Q: I bought a large brass vase overseas, and polished it with a well known brand of metal polish. It looks beautiful except for some detailed areas which tend to turn green. I've tried using cotton and a soft toothbrush to remove the greenish tint, but it doesn't work. Do you have any suggestions?

A: I think you are on the right track using a toothbrush - you need something small to apply and remove polish in the crevices. Try a toothbrush again, only this time use a fairly stiff one, then use some kind of coarse, fibrous material such as cotton or pieces of burlap to rub out the polish. The idea is to be able to rub inside the grooves, not just apply the polish. Polishing brass usually takes "elbow grease." On flat surfaces this is comparatively easy, but on carvings it is more difficult.

Q: About a year ago I painted my basement floor with floor enamel. It dried quickly and looked great, but it is now chipping. Should I have painted the floor with some kind of product first?

A: Not unless it was recommended on the label. As a rule, most deck enamel and floor paints need no special primer; you simply apply two coats of the same product. The chipping could be due to poor adhesion because wax, dirt, dust or other foreign matter was not removed, or because you applied one thick coat instead of two thin ones.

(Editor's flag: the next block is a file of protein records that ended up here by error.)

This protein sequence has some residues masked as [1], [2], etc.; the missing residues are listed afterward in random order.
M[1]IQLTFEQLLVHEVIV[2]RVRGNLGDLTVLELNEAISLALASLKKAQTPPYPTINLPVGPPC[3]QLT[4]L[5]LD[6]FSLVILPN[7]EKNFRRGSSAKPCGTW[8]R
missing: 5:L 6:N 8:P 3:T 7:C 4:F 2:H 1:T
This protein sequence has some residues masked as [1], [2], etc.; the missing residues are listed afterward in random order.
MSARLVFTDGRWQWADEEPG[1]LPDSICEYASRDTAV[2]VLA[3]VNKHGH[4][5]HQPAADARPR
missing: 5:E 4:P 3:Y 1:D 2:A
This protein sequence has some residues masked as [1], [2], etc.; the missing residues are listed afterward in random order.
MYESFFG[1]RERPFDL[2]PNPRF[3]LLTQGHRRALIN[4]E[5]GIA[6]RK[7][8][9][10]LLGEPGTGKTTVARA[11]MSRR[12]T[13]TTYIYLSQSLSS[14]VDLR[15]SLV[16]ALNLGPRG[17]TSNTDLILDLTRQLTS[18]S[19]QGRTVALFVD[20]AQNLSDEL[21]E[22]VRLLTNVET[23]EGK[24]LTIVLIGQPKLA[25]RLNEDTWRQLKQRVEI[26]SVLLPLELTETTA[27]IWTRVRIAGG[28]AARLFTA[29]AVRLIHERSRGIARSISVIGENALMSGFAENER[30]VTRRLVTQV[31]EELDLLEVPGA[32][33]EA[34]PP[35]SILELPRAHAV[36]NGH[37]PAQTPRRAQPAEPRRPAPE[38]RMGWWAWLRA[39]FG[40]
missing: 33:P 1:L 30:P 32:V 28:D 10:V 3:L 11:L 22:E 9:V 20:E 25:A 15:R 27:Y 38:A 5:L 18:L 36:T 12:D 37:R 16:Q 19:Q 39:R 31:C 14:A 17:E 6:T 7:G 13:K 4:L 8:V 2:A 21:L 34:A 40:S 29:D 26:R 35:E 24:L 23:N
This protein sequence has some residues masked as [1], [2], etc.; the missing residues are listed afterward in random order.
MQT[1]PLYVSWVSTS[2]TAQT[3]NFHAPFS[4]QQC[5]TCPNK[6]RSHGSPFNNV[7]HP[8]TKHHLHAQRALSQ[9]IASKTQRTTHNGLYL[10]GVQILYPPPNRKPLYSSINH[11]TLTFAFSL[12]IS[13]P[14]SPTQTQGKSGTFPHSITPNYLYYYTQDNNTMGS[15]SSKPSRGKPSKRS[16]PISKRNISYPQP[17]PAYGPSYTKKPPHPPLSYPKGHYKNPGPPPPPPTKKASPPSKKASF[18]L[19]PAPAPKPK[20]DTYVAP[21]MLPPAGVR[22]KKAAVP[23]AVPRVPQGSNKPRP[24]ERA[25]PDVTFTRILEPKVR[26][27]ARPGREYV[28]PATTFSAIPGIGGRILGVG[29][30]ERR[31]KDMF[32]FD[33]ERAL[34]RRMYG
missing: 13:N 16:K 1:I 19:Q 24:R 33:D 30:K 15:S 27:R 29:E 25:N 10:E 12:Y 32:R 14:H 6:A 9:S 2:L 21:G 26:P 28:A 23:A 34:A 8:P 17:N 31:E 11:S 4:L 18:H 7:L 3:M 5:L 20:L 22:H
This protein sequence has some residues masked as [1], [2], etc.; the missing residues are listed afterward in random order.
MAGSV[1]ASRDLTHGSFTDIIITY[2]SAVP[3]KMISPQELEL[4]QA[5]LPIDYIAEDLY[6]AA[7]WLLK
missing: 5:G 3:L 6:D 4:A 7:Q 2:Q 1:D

Q: I am planning to close my house for several months and have arranged for a plumber to drain the water lines and heating systems. However, he cannot tell me what will happen to the house itself or what effect the lack of heat will have no furnitures and accessories. Do you have any imformation?

A: Many people ask this question each year at this time, but unfortunately, there is no clear-cut answer. In most cases there is no problem, but occasionally mildew and musty odors develop. The best advice I can offer is to make certain all drains are filled with antifreeze, and leave all closet and cabinet doors open to allow air to circulate. Remove damp articles in the basement, closets, and laundry room, etc. Air the house well before you close it, but pick a dry day for it.

Q: Some months ago there was a fire in the apartment above us. Water from the fire hoses ran down behind the walls of one of our closets and now we have a dank odor. Even though we have painted the closet and leave it empty, with the door open to air it, the dank odor persists, Do you know what we can do to get rid of it?

A: This is always a tough problem to solve. The wood framing, and probably the back side of the plaster and lath, got wet and are probably still wet because no air really circulates inside the wall. Sometimes airing as you are now doing eventually works, but not always. Sometimes placing pans of baking soda inside the closet helps absorb the odor. However, in extreme cases the only solution is actually chopping the wall open and removing the plaster or gypsum board so the inside can dry out. Then you will have to refinish the inside by putting up new plasterboard - but if you go this route make sure the wood is dry inside the wall and no odor is left before you close it up again.